Further reading

JMX Monitoring and Prometheus

Corda nodes expose JMX metrics that can be collected to provide data analysis and monitoring functionality.

This is enabled using 2 components:

  • On the node side, the Prometheus JMX Exporter is run as a JVM plugin and provides an API interface for the JMX metrics.
  • The Prometheus Server collects these metrics using a pre-defined scrape interval, providing both a UI and an API for processed data to be consumed.

To run Corda with the Prometheus JMX Exporter, add the driver to the drivers folder in the node directory, and run the corda.jar with the -javagent option. For example:

The Prometheus JMX Exporter config.yml as specified above can contain config options as specified here – you can simply make this file contain {} to use default options.

The Prometheus Server also requires a configuration fileprometheus.yml, containing a number of config options such as setting target exporters, alerting and rules.

Here is a simple example of a prometheus.yml file targeting a single Corda node which is exporting JMX metrics:

Under the global block, you can set global attributes to all the scrape_configs. Here, you set the scrape_interval to get metrics every 10 seconds. scrape_configs tells Prometheus what services to target and scrape metrics from.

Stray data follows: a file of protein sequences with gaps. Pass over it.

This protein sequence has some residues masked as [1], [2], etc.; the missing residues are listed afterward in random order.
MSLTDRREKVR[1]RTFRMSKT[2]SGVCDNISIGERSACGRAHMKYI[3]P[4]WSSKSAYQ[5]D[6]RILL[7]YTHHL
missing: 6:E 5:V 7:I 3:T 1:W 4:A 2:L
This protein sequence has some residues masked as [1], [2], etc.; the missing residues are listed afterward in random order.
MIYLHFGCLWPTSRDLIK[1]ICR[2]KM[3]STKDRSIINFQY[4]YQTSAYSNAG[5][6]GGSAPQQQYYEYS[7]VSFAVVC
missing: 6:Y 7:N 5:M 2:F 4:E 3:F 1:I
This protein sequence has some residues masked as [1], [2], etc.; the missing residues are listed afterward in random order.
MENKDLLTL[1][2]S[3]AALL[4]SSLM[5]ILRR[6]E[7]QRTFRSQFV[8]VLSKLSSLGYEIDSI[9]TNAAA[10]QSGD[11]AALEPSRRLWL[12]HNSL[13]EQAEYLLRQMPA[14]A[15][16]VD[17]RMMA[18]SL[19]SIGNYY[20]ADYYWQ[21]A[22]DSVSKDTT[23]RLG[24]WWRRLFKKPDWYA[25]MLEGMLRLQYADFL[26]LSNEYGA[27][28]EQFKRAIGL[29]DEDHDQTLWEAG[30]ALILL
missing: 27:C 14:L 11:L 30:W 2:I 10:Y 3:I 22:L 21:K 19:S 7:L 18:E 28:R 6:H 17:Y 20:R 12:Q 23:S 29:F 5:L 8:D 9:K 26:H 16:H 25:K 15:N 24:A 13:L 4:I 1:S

relabel_configs block in the config above allows you to rewrite the target labels – for example, partya:8080 as the instance label will become partya. This just makes things a bit neater when displaying information on a dashboard.


Grafana provides a slick UI interface for consuming and aggregating realtime data from our exposed JMX metrics. You can indeed use Graphite rather than Prometheus — there are a number of Graphite vs. Prometheus articles online to determine your choice.

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Originally published at

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— Neal Shah is a Solutions Engineer at R3, an enterprise blockchain software firm working with a global ecosystem of more than 350 participants across multiple industries from both the private and public sectors to develop on Corda, its open-source blockchain platform, and Corda Enterprise, a commercial version of Corda for enterprise usage.

Follow Neal on LinkedIn and Instagram.